I found this 1924 passport photo of Ernest, Florence (Potter), and daughter Constance Irene OHRT, on the website www.findagrave.com
Ernest opened his bicycle store, Cycles Ohrt in 1937 on Stanyan St. in San Francisco.
The November 3rd edition of Billboard magazine wrote that
"Ernest Ohrt, well known to oldtimers as a wardrobe salesman is making bicycling popular in San Francisco,
and a picture of his two eldest daughters adorns the cover of an attractive advertising brochure put out by the City of San Francisco".
Ernest died on August 4th, 1973

This is a bike that he sold in his store with his badge.

I think that it was made in France, at first I thought that it may have been built by Bertin, but after the review of some experts,
I think that it may have been built before WWII. Bertin did not start to build bikes until after the war. Most Bertins were built with Vitus or Durifort tubing.
It is built with Oscar Egg Lugs and Reynolds 531 tubing.




It has Bowden Sport Touriste Brakes and Levers.




I found an ad from 1950 that shows a similar AVA stem like the one that came with my Ohrt.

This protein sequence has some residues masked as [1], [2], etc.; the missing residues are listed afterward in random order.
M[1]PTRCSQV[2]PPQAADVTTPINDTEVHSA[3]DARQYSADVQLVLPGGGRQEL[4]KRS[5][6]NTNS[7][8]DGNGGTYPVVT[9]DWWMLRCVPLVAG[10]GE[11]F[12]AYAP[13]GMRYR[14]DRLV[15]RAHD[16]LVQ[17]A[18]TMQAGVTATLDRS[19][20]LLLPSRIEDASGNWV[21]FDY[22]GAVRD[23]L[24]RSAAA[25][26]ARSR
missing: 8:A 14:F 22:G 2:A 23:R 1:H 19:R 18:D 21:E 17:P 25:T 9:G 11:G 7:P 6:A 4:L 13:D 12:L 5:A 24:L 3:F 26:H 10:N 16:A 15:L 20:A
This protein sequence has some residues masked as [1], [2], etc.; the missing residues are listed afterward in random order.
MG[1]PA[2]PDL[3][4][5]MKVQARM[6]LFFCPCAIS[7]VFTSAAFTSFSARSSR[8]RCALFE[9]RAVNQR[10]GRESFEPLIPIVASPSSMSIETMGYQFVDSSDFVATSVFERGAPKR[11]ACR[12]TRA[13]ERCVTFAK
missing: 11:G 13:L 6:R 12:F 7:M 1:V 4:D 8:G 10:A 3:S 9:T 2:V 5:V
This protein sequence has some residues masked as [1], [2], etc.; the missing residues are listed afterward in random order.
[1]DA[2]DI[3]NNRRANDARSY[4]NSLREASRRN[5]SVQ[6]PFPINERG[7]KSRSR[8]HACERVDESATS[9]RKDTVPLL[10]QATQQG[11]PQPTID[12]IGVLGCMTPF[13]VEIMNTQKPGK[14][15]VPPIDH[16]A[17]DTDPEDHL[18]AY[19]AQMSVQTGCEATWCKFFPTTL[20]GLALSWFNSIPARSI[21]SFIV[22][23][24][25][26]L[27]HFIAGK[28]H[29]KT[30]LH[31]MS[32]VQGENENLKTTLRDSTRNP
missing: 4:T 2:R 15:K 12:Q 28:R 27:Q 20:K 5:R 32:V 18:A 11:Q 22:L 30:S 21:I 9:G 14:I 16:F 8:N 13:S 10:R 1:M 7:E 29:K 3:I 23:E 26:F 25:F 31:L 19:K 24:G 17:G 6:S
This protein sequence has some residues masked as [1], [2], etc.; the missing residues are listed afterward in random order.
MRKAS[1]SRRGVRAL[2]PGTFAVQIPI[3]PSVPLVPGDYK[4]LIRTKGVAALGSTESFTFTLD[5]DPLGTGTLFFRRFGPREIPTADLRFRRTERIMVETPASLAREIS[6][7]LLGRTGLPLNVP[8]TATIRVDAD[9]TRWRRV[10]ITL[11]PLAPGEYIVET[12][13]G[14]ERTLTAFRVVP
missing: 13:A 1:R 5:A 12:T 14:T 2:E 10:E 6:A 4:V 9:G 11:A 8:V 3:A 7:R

The one in the ad shows a stem with a handlebar clamp,
while my stem has the handlebar bonded in the stem with no clamp bolt.
My stem's quil diameter is 22 mm whcich is the French size.

The photo below shows the headset which came on the Ohrt

The photos below show the frame after I removed the bottom bracket and head set and did an intitial cleaning.
















The photo below shows the French threaded bottom bracket.
I think that the spindle was changed when the cranks were changed.
It may be that the new crankset with tho chain rings required a longer spindle, or maybe it was just worn out.
It may be that the bike originally only had one chain ring.

I have located 5 more Ohrt bicycles. One of them was found on Dave Ogden's flickr page
by a fellow enthusiast on the French forum Velo Retro Course.
Here is a close up of its Cyclo derailleur.

This type of Cyclo derailleur with the big "C" cut out first appeared in the 1948 Cyclo catalog.
There is a catalog page from 1951 that shows the Cyclo derailleur on Disraeli Gears.
I was able to get a Cyclo derailleur, shifter and cable on Ebay.